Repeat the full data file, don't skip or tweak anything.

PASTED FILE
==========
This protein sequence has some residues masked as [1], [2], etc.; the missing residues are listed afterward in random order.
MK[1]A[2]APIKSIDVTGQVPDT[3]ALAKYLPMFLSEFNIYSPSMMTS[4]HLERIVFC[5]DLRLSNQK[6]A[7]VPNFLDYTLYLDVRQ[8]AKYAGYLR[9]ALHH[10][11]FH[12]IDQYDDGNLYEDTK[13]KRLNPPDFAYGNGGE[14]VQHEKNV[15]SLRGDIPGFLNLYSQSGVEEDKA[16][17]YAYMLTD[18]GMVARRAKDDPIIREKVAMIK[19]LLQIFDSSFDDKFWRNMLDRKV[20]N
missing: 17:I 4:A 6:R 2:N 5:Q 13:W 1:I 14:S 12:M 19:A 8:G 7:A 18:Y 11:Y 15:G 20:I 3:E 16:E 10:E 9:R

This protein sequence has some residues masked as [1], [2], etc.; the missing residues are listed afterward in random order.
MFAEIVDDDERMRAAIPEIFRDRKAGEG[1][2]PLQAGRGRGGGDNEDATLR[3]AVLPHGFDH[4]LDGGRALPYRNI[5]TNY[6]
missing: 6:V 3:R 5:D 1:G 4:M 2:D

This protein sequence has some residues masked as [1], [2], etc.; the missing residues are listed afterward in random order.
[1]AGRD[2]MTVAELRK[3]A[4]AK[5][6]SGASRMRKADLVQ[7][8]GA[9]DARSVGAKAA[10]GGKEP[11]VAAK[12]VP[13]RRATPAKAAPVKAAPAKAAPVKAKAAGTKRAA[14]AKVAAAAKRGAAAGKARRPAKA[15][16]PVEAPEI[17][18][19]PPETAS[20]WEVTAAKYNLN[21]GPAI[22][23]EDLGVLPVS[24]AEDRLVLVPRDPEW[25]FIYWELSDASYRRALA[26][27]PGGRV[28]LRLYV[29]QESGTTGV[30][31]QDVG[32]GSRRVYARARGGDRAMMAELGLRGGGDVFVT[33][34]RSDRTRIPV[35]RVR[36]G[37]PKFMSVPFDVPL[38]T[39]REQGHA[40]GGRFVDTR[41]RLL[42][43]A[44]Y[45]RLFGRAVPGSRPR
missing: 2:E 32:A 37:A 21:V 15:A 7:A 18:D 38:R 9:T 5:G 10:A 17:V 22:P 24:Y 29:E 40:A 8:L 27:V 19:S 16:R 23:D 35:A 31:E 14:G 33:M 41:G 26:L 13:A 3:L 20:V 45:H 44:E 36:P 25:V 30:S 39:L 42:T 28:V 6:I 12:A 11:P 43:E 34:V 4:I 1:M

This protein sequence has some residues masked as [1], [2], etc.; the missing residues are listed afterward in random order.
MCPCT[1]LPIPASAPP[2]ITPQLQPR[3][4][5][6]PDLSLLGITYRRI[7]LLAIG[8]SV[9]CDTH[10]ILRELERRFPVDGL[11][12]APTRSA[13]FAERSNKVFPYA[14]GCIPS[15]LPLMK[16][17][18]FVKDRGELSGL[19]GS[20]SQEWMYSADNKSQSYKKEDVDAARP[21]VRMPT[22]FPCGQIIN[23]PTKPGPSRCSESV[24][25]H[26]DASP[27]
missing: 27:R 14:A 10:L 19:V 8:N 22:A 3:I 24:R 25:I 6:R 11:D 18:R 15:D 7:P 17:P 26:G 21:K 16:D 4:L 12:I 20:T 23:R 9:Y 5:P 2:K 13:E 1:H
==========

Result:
This protein sequence has some residues masked as [1], [2], etc.; the missing residues are listed afterward in random order.
MK[1]A[2]APIKSIDVTGQVPDT[3]ALAKYLPMFLSEFNIYSPSMMTS[4]HLERIVFC[5]DLRLSNQK[6]A[7]VPNFLDYTLYLDVRQ[8]AKYAGYLR[9]ALHH[10][11]FH[12]IDQYDDGNLYEDTK[13]KRLNPPDFAYGNGGE[14]VQHEKNV[15]SLRGDIPGFLNLYSQSGVEEDKA[16][17]YAYMLTD[18]GMVARRAKDDPIIREKVAMIK[19]LLQIFDSSFDDKFWRNMLDRKV[20]N
missing: 17:I 4:A 6:R 2:N 5:Q 13:W 1:I 14:S 12:M 19:A 8:G 7:A 18:Y 11:Y 15:G 20:I 3:E 16:E 10:E 9:R

This protein sequence has some residues masked as [1], [2], etc.; the missing residues are listed afterward in random order.
MFAEIVDDDERMRAAIPEIFRDRKAGEG[1][2]PLQAGRGRGGGDNEDATLR[3]AVLPHGFDH[4]LDGGRALPYRNI[5]TNY[6]
missing: 6:V 3:R 5:D 1:G 4:M 2:D

This protein sequence has some residues masked as [1], [2], etc.; the missing residues are listed afterward in random order.
[1]AGRD[2]MTVAELRK[3]A[4]AK[5][6]SGASRMRKADLVQ[7][8]GA[9]DARSVGAKAA[10]GGKEP[11]VAAK[12]VP[13]RRATPAKAAPVKAAPAKAAPVKAKAAGTKRAA[14]AKVAAAAKRGAAAGKARRPAKA[15][16]PVEAPEI[17][18][19]PPETAS[20]WEVTAAKYNLN[21]GPAI[22][23]EDLGVLPVS[24]AEDRLVLVPRDPEW[25]FIYWELSDASYRRALA[26][27]PGGRV[28]LRLYV[29]QESGTTGV[30][31]QDVG[32]GSRRVYARARGGDRAMMAELGLRGGGDVFVT[33][34]RSDRTRIPV[35]RVR[36]G[37]PKFMSVPFDVPL[38]T[39]REQGHA[40]GGRFVDTR[41]RLL[42][43]A[44]Y[45]RLFGRAVPGSRPR
missing: 2:E 32:A 37:A 21:V 15:A 7:A 18:D 38:R 9:T 5:G 10:A 17:V 22:P 24:Y 29:E 40:A 8:L 27:V 19:S 16:R 23:D 35:A 31:E 14:G 33:M 41:G 26:L 13:A 3:L 20:V 45:H 44:E 36:P 25:V 30:S 39:L 42:T 28:V 6:I 12:A 11:P 43:E 34:V 4:I 1:M

This protein sequence has some residues masked as [1], [2], etc.; the missing residues are listed afterward in random order.
MCPCT[1]LPIPASAPP[2]ITPQLQPR[3][4][5][6]PDLSLLGITYRRI[7]LLAIG[8]SV[9]CDTH[10]ILRELERRFPVDGL[11][12]APTRSA[13]FAERSNKVFPYA[14]GCIPS[15]LPLMK[16][17][18]FVKDRGELSGL[19]GS[20]SQEWMYSADNKSQSYKKEDVDAARP[21]VRMPT[22]FPCGQIIN[23]PTKPGPSRCSESV[24][25]H[26]DASP[27]
missing: 27:R 14:A 10:L 19:V 8:N 22:A 3:I 24:R 25:I 6:R 11:D 18:R 15:D 7:P 17:P 26:G 21:K 16:D 4:L 12:I 20:T 23:R 9:Y 5:P 2:K 13:E 1:H